There are many poteries in the south of France, each producing its pots with native clay, and distinctively regional designs.  Many of the poteries have been producing pots for hundreds of years.  Ancient gardens were very much about utility.  Olive trees and citrus were grown in pots, not to mention  herbs.  Olive jars were just that; containers for olive oil.  But the French have a way of endowing the every day business of living with great beauty and style.   

At this end of this first trip to France, Rob did manage to reach me by phone.  He was interested in a sculpture which had been exhibited at the Paris Salon in 1883.  The cast iron sculpture came with a stone pedestal that had been hand carved especially for the sculpture.  It was breathtaking in more than one way.  The purchase of this sculpture would take more than half of our entire budget.  When he told me that, I hung up on him.  Three days later he called back, did I wish to speak to the dealer about the provenance of the piece?  Needless to say, he persuaded me to buy the sculpture.  It took 3 years to find a buyer, but the three years it sat just inside the front door of the shop said everything about our point of view about the landscape.  It was a defining purchase in a lot of ways.  

Not everything he bought would be that costly, but shopping overseas, and shipping from Europe is complicated and expensive.  These French pots are handmade, not made by machine.  They had to be crated prior to shipping.  That became part of the price.  Lots of things enable Rob to shop more efficiently now.  Making beautiful things available to keen gardeners is a passion of Rob’s; visiting the shop makes that clear.  

I have no idea what Rob will speak for; this is what he does, and he does a beautiful job it. I have nothing to add to this, except my interest and support. I do not experience the shop how my clients do; I come here every day, and have done so for 15 years. I have worked with him for almost 20 years now.  But when he leaves on a European shopping trip, I look at what is already here with fresh appreciation, and great anticipation for what he will bring to the shop next.

Bon Voyage, Monsieur Rob

Rob flies to Paris today on the first leg of a three week shopping trip for Detroit Garden Works.  Having not shopped in France for a few years, he is very keen to make the trip; he has been planning it for weeks.  Once he made a list of the places he wished to visit,  Julie and Jenny pitched in, mapping and documenting his route in minute detail.  Incredibly minute detail, that is.  As detailed as his itinerary has been documented on paper, it will be but a broad guideline.  He will make his own way.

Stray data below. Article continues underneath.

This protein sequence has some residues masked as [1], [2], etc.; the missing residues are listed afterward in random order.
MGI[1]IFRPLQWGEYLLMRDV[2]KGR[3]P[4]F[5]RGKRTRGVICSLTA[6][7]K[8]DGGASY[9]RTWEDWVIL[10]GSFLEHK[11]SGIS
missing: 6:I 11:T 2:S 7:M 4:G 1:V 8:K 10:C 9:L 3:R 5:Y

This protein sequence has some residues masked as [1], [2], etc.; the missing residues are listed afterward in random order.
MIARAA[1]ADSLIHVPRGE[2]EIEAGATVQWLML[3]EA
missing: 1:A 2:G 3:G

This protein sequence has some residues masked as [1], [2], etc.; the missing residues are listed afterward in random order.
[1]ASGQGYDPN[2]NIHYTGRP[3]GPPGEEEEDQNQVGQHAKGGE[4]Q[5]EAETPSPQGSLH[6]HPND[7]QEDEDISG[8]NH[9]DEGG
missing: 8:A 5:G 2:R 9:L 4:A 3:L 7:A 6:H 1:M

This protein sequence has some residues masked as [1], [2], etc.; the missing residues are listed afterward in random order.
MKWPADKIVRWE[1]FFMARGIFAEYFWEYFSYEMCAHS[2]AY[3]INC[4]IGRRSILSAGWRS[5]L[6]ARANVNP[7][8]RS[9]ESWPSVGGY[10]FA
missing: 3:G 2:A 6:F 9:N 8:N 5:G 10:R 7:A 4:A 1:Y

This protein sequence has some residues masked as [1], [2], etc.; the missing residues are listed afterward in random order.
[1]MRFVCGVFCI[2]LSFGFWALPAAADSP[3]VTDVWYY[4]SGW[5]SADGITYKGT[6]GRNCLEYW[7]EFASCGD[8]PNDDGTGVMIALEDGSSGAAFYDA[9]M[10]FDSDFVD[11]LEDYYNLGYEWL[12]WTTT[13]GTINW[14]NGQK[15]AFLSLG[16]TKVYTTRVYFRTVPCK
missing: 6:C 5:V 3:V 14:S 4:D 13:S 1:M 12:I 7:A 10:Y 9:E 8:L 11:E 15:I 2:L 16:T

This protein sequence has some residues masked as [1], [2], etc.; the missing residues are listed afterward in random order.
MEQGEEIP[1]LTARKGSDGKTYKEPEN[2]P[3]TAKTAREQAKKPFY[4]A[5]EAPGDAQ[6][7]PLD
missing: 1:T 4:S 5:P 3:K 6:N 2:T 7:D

Travelling overseas is enough to tax the patience of the most patient of people.  The mechanics of shopping overseas has become exasperatingly complicated.  Rob lets none of this get in his way.  He has a great passion for beautiful ornament for the garden-no matter the period or style.  He may be rooted in the American midwest, but he has an unerring gift and instinct for beauty wherever he may find it.  Whatever it takes to get his gift to our doorstep-we will oblige.  The shop is what it is, in large part due to Rob.

Detroit Garden Works has always had a strong representation in antique, vintage, and contemporary objects for gardens from a number of countries; this is by choice.  8 years ago he spent an entire trip shopping in Belgium, on the strength of his idea that their landscape and climate was very similar to ours.  He spent an equal amount of time talking to clients about that point of view.  He spent even more time educating me.  Years later,  no one needs educating.  Belgian design is influential in this country, and popularly respected in a number of ways.  He is a buyer with an eye that is consistently ahead of his time.  We will see what this trip to France brings. 

Western European gardens were incredibly influential in the design of American gardens.  He has an interest in representing that history.  He also has an interest in distinctly American gardens-those landscaped places that draw and build on that history, and go on to represent an entirely unique and singular point of view.  He may pass by untold numbers of objects before he commits.  The containers that will come from France later this year as a result of this trip will speak to his greatly edited committment. 

I have no worries whatsoever about him travelling overseas for weeks.  He has made many friends abroad, in the past fifteen years.  His friendships in Europe have endured, and helped him make other friends.  This pottery will custom make pots for him.  That broker will engineer a container from several places.  A old European dealer will send him to something somewhere off the map.  He will make new friends, find new places.  His hotel in Montmartre in Paris-an arrangement spanning fifteen years. He is in good hands, notwithstanding his own good hands.

The spring of 2012 at Detroit Garden Works will have a French flavor.  That buying trip to France will be integrated into all the other voices we hear.  My most favorite moment of the Detroit Garden Works year-breaking open the locks on our containers.  Who knows what will be.  That unknown collection yet to come from Rob-I am quite certain it will challenge and enchant me. 

Bon Voyage, Monsieur Rob.